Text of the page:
• How to avoid “social engineering” attacks; for example, when you receive an unexpected call from your bank, do NOT verify your PIN or password as your bank will never ask for it

I also found some appropriate library books on security and privacy, displaying them at the front of the room. After the talk, many attendees came up to ask for help with individual questions. I even helped one person to put a new more secure password on his iPhone.

All in all, it was a very successful and well-received event. The library may be interested in a similar evening talk. I am also looking for other venues to present at. If you know of anyone who would like a similar presentation, please contact me. And I am also available to help individuals on a one-on-one basis.

Live Presentation

Every year my local library has a summers series of lunch presentations on Fridays. Last year they invited me to present on the topic of passwords. I am doing a similar presentation this Friday at noon about Password Security and Privacy. See the details in the flyer below. Next week, I will review the experience here on my blog.

In preparation for the event, I have been reading a recent book about privacy and security called The Art of Invisibility by Kevin Mitnick. The author is a hacker who explains a bit how technology works and a lot about how it affects you and your privacy and security. One of the most important points he makes is to make sure that you have a password on your smartphone. This will be one my first points in my presentation on Friday. If you are in the area, I hope to see you there!

Managing Passwords

Bad Password

There are a lot of recommendations out there about how to create secure passwords.

  • Use a unique password on each site
  • Make them hard to guess
  • Use numbers and special characters (like *~$#@)
  • Don’t write them down any where

If we do all that, how are we supposed to remember the seemingly zillions of passwords we need to remember? It seems an impossible task.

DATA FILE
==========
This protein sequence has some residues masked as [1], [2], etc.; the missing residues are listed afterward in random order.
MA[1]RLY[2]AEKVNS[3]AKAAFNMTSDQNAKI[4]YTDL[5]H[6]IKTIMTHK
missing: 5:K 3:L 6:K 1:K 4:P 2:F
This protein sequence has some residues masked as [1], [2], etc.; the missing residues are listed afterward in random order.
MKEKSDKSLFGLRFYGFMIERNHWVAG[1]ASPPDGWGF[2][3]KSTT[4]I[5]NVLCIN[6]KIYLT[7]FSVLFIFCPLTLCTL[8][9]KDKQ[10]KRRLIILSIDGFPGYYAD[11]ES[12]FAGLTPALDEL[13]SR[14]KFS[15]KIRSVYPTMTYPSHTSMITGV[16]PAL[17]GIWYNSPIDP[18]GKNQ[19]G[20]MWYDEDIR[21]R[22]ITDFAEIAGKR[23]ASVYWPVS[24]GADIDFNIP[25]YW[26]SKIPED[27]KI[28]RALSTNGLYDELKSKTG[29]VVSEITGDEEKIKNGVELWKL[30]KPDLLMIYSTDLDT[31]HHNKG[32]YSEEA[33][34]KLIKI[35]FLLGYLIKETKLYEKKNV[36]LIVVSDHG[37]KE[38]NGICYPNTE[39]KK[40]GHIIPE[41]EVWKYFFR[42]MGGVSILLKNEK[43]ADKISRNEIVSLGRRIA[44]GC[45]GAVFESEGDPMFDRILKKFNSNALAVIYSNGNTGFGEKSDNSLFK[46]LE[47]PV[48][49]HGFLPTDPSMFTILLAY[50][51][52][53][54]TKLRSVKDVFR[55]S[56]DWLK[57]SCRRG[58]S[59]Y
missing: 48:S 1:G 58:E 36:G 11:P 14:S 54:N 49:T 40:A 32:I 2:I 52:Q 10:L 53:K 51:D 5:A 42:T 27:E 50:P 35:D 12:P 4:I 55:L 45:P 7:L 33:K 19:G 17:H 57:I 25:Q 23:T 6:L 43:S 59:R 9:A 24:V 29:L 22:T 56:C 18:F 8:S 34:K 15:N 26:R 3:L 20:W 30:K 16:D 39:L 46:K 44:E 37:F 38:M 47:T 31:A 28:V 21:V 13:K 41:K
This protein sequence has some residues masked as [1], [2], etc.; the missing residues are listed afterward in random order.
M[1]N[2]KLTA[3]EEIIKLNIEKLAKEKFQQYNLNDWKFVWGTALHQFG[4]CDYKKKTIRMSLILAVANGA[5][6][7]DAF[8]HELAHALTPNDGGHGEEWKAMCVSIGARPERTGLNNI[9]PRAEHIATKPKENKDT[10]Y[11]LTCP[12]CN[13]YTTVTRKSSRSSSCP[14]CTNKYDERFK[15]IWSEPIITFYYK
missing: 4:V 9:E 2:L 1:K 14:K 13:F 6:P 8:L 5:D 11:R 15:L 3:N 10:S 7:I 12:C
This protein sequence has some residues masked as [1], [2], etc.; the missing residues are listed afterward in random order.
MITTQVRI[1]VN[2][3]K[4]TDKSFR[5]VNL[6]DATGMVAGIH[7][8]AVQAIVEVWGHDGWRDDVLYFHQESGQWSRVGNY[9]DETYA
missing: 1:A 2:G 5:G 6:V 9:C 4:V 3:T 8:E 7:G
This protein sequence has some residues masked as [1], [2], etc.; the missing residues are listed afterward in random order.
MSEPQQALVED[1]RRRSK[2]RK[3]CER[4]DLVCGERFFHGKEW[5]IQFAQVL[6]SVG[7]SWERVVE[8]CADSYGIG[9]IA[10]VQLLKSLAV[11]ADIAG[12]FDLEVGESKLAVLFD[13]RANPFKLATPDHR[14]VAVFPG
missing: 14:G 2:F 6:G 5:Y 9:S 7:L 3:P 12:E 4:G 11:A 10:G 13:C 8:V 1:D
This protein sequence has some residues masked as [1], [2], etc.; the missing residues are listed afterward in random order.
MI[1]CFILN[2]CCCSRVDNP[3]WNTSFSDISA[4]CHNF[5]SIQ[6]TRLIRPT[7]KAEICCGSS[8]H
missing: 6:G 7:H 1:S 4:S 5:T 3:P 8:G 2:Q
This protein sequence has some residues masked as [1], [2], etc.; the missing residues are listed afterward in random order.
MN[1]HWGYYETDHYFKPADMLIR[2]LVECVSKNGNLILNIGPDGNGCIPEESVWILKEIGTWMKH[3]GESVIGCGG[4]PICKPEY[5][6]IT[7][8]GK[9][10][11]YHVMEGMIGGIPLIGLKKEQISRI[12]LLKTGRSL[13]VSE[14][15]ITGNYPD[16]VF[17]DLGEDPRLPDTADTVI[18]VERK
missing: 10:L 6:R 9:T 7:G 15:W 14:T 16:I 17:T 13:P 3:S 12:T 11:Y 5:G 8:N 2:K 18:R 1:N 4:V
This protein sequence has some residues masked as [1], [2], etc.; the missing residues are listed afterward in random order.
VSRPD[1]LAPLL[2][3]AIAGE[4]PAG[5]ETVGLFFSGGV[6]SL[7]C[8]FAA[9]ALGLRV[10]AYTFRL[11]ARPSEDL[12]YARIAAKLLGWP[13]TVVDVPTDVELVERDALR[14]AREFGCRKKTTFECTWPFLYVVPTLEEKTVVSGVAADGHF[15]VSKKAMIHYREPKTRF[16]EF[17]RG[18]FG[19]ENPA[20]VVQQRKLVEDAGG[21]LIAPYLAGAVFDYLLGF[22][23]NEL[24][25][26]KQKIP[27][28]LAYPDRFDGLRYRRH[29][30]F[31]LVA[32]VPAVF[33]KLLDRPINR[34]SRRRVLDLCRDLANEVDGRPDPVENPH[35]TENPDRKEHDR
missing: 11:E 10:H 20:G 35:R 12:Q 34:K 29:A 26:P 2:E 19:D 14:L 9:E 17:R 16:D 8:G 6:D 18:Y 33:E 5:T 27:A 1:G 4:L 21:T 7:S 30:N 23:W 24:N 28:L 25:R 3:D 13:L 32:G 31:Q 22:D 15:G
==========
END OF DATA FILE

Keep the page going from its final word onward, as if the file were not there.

One highly recommended solution is to use a password manager. I use one every day. The most popular ones even include a password generator to help you create better passwords. Essentially, a password manager is a place to create and store your passwords. You secure access to it with a password, but this password becomes the only password you need to remember. All of your other passwords are locked in your password manager. When you need to enter a password, you simply open up your password manager to find the password for the site and copy and paste it into the login screen. Many managers even have browser plugins that will do this for you automatically!

There are many password managers out there. Most of them have a free version as well as a premium version. The premium versions are generally inexpensive (I know of one that is $12/month). The one that is best for you will depend on how you use passwords and what digital tools you use (smartphone, tablet, computer). Here is a list (in alphabetical order) of some of the most popular ones.

Finally, here are a few recent articles reviewing password managers.

So, don’t wait. It will take a little bit of work and time. But it will be worth it to protect your data and information from all the hackers and security breaches that seem to fill the news today. And if you have any questions, let me know in the comments.